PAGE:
Cutting through the nation’s capital since it was originally constructed in 1872 by the Baltimore and Potomac Railroad, the Virginia Avenue Tunnel is now part of CSX’s RF&P Subdivision running from Washington, D.C. to Richmond, Virginia. In 2015, CSX began construction to augment capacity on the critical freight artery by adding a second tunnel as well as extending the tunnel’s original height to accommodate double-stacked intermodal railcars. The project, particularly challenging given the historical context and urban setting, earned the 2019 “Project of the Year” from the Engineering News-Record after its completion.

Map depicting the location of the Virginia Avenue Tunnel. Courtesy of CSX.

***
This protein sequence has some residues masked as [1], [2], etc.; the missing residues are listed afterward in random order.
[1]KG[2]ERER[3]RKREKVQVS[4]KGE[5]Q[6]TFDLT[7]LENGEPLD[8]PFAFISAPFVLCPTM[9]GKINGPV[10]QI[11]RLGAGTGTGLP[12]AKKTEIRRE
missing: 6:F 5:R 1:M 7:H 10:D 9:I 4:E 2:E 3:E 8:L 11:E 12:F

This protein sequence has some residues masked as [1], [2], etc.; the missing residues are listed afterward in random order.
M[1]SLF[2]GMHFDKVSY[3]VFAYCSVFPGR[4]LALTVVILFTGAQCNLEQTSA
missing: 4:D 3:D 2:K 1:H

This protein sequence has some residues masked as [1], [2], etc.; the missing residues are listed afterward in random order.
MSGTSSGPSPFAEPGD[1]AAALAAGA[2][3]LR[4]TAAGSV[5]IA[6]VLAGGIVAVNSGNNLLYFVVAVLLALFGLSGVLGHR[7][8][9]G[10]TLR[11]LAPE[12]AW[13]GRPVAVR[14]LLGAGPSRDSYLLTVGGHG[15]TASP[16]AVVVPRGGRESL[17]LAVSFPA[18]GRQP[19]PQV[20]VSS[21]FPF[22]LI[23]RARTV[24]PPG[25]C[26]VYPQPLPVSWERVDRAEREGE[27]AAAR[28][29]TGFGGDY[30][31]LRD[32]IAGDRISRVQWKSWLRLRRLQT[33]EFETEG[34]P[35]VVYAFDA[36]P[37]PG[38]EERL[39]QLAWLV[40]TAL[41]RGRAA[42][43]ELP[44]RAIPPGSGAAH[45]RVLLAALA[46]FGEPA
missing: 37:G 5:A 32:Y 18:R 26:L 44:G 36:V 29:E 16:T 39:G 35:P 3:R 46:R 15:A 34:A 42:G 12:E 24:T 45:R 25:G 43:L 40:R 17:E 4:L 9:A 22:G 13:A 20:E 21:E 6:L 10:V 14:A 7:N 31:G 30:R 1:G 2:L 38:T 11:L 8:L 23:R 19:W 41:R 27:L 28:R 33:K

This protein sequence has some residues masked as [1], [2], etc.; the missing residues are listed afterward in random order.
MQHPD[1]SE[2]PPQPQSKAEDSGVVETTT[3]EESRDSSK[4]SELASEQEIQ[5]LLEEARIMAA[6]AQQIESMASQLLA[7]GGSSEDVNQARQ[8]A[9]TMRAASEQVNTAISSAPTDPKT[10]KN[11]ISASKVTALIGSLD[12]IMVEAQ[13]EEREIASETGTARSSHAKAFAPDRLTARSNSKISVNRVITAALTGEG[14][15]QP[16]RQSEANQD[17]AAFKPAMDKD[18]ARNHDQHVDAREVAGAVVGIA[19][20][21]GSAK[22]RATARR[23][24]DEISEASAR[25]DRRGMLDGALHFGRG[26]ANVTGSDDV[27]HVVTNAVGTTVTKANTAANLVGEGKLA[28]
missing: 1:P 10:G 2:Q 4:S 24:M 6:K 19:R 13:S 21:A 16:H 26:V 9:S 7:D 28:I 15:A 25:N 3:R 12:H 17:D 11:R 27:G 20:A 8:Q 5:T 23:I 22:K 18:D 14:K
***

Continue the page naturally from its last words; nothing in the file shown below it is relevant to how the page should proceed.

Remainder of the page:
CN’s Aquatrain
Prince Rupert, British Columbia to Whittier, Alaska

The largest railcar barge in the world, CN’s Aquatrain provides vital, bi-weekly service connecting Alaska to the rest of North America year-round via the shortest water route by 600 miles. While CN has offered this ferry service since 1962, the Aquatrain was built in 1982 and allows railcars to travel intact from origin to destination on one bill of lading. The 400-foot by 100-foot barge features eight sidings, fitting some 50 railcars that would extend to nearly 3,000 feet if placed end-to-end. On its arrival in Whittier, Ala., cargo can be interchanged with the Alaska Railroad and railed to Anchorage and Fairbanks and trucked beyond Fairbanks to Prudhoe Bay and the Alaska North Slope. The Aquatrain is one of the ways that commodities from across North American—like orange juice from Florida!—can travel all the way up to the farthest points of Alaska.

CN’s Aquatrain, the largest railcar barge in the world. Image courtesy of CN.

Kansas City Southern’s Texas Mexican Railway International Bridge
Laredo, Texas